Hitman: Blood Money [Source: mobygames.com]

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9 Comments

  1. I really do like stealth games like this. Unfortunately, I don’t own this game and have only seen a few friends of mine playing it but everyone has said that it’s been great fun. If you whack up the difficulty mode, it becomes even more challenging and entertaining. Nice review though =)

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    1. Thanks! And I have always played Hitman on the higher difficulty levels to get that experience I describe. I find the more restrictions the better, because it forces you to play honestly and actually think before acting.

      You should definitely track down a copy and play it. It’s onto Absolution for me now.

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      1. I totally agree. With stealth games, the more “realistic” the experience (ie. if you make a mistake, you die), then it definitely makes for a more enjoyable play through. If you haven’t played Dishonoured yet, you should give that a go!

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  2. My mistakes usually happened in bathrooms.
    Because obviously when I’m trying to hide a body in a toilet stall, someone needs to take a whiz. Control your bladder better, imaginary people, and you’ll live longer! This is a simple concept!

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    1. Who would’ve thought you could fit so many bodies in one stall. Perhaps that could be a mini game in the next Hitman game, a falling brick game ‘Hitman Toiletris’.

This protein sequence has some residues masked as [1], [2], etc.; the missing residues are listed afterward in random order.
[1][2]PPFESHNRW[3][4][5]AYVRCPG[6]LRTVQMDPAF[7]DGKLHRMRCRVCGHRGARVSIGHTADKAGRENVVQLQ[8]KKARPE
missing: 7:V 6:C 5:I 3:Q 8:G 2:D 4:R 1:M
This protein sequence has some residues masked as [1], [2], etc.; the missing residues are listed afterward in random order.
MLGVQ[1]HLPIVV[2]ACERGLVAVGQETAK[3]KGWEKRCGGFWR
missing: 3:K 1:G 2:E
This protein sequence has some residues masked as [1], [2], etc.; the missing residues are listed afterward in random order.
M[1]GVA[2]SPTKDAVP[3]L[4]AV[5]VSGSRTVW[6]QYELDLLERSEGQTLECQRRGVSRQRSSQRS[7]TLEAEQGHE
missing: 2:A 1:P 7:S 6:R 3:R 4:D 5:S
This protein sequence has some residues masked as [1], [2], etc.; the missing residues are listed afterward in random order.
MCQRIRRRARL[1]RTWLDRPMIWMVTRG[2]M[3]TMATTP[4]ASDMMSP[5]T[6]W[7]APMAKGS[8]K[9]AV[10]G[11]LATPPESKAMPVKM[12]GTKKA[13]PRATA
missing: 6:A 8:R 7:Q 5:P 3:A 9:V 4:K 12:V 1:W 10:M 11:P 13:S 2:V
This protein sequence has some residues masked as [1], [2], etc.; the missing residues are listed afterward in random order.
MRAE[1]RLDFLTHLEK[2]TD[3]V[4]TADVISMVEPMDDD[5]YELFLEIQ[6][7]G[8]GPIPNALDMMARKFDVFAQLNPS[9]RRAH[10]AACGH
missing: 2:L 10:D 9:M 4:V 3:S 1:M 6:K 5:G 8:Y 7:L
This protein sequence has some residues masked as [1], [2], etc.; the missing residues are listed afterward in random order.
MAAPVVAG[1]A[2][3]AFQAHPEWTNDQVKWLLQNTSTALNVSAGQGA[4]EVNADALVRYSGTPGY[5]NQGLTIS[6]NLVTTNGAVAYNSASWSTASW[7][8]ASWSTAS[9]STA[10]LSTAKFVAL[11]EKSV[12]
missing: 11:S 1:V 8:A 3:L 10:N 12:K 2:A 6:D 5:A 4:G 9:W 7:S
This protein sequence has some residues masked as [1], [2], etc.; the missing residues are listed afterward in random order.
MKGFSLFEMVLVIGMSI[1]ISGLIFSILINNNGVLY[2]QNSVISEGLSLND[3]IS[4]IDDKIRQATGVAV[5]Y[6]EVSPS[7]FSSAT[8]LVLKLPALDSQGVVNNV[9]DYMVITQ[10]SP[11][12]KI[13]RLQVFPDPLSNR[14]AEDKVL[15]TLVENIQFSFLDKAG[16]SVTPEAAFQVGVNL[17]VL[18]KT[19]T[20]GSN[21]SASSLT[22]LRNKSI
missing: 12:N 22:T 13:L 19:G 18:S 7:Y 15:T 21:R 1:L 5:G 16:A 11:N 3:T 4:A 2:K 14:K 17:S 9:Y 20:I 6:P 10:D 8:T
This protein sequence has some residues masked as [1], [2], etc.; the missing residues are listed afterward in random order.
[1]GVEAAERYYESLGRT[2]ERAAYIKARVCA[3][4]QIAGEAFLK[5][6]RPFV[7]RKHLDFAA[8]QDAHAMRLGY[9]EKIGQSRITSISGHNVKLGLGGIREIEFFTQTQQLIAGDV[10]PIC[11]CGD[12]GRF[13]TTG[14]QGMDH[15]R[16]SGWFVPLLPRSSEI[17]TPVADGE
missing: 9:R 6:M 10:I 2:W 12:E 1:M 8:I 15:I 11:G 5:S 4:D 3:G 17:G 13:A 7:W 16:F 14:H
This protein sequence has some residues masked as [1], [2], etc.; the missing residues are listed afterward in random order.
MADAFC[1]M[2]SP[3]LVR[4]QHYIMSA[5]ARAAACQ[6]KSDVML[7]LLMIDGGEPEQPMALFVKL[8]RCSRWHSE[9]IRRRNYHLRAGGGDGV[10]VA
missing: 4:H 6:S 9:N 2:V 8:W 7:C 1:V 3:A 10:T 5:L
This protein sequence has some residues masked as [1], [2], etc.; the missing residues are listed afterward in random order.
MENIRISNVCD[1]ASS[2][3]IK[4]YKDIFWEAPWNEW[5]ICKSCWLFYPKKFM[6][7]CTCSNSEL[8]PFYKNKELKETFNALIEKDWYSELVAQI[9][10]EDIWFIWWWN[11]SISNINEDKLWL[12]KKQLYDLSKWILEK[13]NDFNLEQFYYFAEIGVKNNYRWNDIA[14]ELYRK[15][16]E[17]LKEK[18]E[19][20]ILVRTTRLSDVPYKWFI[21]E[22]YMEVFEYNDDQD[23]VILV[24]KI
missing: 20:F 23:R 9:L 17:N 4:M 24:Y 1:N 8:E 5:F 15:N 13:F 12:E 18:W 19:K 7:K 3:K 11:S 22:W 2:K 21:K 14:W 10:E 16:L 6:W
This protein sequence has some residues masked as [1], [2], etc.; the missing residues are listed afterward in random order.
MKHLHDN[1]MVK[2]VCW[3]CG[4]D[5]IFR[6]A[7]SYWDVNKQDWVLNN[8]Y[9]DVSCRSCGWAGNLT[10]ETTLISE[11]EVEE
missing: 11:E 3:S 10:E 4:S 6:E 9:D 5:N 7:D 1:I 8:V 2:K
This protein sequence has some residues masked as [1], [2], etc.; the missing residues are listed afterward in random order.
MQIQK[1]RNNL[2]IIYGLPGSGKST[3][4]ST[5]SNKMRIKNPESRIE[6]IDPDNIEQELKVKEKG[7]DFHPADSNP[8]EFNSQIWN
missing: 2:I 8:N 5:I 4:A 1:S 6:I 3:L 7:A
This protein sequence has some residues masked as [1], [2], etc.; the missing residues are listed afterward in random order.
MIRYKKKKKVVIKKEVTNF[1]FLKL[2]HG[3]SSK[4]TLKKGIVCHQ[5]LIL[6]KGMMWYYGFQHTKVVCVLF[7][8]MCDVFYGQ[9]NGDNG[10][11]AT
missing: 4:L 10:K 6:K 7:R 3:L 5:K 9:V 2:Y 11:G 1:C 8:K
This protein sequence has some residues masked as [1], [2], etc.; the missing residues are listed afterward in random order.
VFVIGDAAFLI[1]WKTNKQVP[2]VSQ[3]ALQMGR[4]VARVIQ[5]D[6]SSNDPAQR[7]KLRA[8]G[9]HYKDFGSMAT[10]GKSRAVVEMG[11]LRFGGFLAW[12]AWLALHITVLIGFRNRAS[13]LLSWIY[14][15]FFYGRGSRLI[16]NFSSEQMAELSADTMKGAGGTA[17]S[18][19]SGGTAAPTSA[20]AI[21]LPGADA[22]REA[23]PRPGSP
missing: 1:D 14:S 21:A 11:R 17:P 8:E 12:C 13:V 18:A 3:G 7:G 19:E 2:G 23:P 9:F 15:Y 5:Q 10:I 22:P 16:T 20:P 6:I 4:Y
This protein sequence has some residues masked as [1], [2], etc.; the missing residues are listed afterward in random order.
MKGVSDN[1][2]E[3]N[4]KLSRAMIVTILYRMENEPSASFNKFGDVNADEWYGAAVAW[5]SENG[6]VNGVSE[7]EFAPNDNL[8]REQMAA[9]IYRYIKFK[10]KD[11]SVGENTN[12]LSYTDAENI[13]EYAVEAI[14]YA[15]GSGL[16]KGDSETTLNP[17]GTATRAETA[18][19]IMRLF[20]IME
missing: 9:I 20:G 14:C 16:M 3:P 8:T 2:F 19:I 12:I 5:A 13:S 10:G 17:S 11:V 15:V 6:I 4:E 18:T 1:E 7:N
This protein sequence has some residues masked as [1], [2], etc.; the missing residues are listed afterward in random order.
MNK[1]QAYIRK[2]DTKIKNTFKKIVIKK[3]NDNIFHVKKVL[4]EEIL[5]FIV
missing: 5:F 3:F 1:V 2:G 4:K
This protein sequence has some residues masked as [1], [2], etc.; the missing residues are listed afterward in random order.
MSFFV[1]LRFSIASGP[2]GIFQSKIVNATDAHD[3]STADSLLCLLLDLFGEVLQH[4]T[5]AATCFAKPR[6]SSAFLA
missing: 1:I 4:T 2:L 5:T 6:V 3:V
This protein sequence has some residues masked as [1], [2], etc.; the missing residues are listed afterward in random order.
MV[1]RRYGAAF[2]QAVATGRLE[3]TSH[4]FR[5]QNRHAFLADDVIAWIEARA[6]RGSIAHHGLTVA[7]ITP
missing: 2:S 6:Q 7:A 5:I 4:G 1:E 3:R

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    1. I would absolutely recommend the Hitman Trilogy (now available for PS3 and Xbox 360). The same core gameplay has remained throughout and Contracts also had some amazing moments. Perhaps start there!

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  3. Great post :). I’ve never been big on stealth games. I usually hide for a bit, get really impatient and then decide to kill everyone. Hitman however, makes all the sneaking around an interesting process even for someone as impatient as I am. Sneaking around becomes more than just a means to an end and is something you can actually think about creatively. Of course as you mentioned, there are also the moments you have no choice but to think on the fly and those are fun too!

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    1. I think it is mainly because as long as you’re disguised (and understand the limits of that disguise) you have the time to actually think about your next move and experiment. The intel system, buying vague information that point to some of the interesting solutions, also helps get you out of that direct confrontation mindset and into one where you’re actively looking to not arouse any suspiscion at all. That is what makes the Hitman series special – the whole hiding in plain sight thing is incredibly exhilirating.